Historic Fort Snelling

National Historic Landmark

Mailing Address:
200 Tower Avenue
St. Paul, MN 55111


Closed for the season except for special events.
Memorial Day Weekend-Labor Day:
Tuesday: 10 am-5 pm
Wednesday: 10 am-5 pm
Thursday: 10 am-5 pm
Friday: 10 am-5 pm
Saturday: 10 am-5 pm
Sunday: Noon-5 pm
Monday: Closed
Open Memorial Day, July 4, and Labor Day, 10 am-5 pm
Sat Only 10 am-5 pm



Get Tickets
  • $12 adults
  • $10 seniors and college students w/ID
  • $10 veterans and active military
  • $6 children ages 5-17
  • Free for children age 4 and under and MNHS members
  • Museums on Us: One free admission for Bank of America and Merrill Lynch card holders the first full weekend of every month. Bring your card and picture ID.
  • Free parking




Connect with Historic Fort Snelling

Historic Fort Snelling on Twitter Historic Fort Snelling on Facebook Minnesota History Center on Flickr

2018 Feb 22

Weather Forecast

Officers' Quarters

Officers' Quarters

An 1846 building that once held 12 apartments for officers and their families. View furnished officers' apartments, learn about U.S. government - American Indian relations, and tour an exhibit on archaeology at Fort Snelling.


The Officers’ Quarters was one of only four original buildings still standing when Fort Snelling’s restoration began in the 1970s. But, the 1846 building had changed a lot throughout the years. The existing stone building had twelve sets of quarters, each consisting of a parlor, bed chamber and a kitchen in the cellar. It housed officers, their families and servants and replaced the first wooden quarters. Its porch, which originally wrapped around each end of the building to the parade ground, now stretched only along the back. In 1903, a second story and expansive porch was added. The building, its exterior covered with yellow stucco and a red-slate roof, reflected the popular Spanish-mission style of architecture. The redesigned building, now with only six quarters, was continuously occupied until 1975.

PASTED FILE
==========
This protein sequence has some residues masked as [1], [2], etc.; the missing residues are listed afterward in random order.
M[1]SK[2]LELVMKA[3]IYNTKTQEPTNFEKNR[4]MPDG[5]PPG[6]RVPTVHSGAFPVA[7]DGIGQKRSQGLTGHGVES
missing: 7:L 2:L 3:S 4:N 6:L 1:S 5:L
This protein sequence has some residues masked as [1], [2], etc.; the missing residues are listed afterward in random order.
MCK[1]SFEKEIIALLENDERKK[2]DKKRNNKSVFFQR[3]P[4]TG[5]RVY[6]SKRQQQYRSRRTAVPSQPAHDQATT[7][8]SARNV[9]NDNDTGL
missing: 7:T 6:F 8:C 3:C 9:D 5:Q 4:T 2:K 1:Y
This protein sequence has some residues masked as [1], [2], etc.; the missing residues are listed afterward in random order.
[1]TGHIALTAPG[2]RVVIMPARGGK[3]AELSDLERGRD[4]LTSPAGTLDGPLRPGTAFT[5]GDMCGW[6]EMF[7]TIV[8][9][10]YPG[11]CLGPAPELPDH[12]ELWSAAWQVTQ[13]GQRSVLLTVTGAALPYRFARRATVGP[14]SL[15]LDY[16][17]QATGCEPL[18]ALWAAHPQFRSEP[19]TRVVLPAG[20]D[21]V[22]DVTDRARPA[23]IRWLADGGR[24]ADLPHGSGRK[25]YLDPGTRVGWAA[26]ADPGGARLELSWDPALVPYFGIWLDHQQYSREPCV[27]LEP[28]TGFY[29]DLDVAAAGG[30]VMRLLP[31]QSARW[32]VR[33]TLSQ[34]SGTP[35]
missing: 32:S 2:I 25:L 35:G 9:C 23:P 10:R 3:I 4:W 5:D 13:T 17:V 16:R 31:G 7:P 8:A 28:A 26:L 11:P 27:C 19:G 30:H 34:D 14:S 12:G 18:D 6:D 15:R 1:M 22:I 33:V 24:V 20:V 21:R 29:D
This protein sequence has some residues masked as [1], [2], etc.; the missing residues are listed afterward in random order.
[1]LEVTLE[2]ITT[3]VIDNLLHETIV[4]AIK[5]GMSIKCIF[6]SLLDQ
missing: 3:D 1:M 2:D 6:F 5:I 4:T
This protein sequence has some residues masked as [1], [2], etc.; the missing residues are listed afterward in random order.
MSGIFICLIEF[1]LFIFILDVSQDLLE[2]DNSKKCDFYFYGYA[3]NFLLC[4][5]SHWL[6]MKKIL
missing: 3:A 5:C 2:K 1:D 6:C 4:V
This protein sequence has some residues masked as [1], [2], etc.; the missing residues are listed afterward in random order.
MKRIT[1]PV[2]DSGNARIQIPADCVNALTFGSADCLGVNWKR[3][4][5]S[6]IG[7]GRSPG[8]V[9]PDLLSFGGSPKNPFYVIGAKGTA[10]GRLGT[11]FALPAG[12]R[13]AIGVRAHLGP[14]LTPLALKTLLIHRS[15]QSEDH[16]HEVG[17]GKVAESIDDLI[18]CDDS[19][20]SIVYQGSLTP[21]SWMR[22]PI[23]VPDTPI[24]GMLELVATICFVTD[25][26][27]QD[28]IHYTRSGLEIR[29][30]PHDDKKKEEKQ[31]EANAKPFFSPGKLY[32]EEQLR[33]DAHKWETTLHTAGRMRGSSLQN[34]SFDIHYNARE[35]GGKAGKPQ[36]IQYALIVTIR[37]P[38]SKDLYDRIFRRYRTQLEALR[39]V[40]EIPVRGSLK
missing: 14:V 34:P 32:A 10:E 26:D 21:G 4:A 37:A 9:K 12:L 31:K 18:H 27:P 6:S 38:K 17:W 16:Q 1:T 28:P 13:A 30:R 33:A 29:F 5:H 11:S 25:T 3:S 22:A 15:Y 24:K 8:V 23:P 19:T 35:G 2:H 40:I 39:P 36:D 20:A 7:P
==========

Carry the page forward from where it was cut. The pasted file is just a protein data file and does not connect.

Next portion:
In the 1970s, archaeologists removed concrete basement floors from a later period to excavate all of the apartments. Traces of earlier foundations and fireplaces were found, along with some 28,000 objects, providing a glimpse at the material culture and diet of Army families.

Back to map